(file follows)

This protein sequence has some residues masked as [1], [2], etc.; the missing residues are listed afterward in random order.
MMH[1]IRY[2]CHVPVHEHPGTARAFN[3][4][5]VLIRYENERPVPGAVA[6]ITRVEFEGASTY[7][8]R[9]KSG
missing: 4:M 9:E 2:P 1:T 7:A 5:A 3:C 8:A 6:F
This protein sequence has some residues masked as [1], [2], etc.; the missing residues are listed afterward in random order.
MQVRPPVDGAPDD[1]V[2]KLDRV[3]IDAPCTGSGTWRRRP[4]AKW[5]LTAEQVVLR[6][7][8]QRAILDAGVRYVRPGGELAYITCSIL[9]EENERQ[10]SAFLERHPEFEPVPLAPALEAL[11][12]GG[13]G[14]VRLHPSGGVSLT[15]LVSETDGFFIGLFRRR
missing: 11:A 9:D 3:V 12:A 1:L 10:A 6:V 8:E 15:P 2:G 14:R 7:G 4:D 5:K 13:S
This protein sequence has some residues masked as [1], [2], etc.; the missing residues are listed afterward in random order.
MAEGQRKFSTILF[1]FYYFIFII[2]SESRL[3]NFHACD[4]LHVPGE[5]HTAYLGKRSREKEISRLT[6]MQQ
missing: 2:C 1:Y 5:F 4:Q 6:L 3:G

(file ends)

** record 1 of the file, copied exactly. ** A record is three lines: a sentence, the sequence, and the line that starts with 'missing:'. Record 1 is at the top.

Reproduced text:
This protein sequence has some residues masked as [1], [2], etc.; the missing residues are listed afterward in random order.
MMH[1]IRY[2]CHVPVHEHPGTARAFN[3][4][5]VLIRYENERPVPGAVA[6]ITRVEFEGASTY[7][8]R[9]KSG
missing: 4:M 9:E 2:P 1:T 7:A 5:A 3:C 8:A 6:F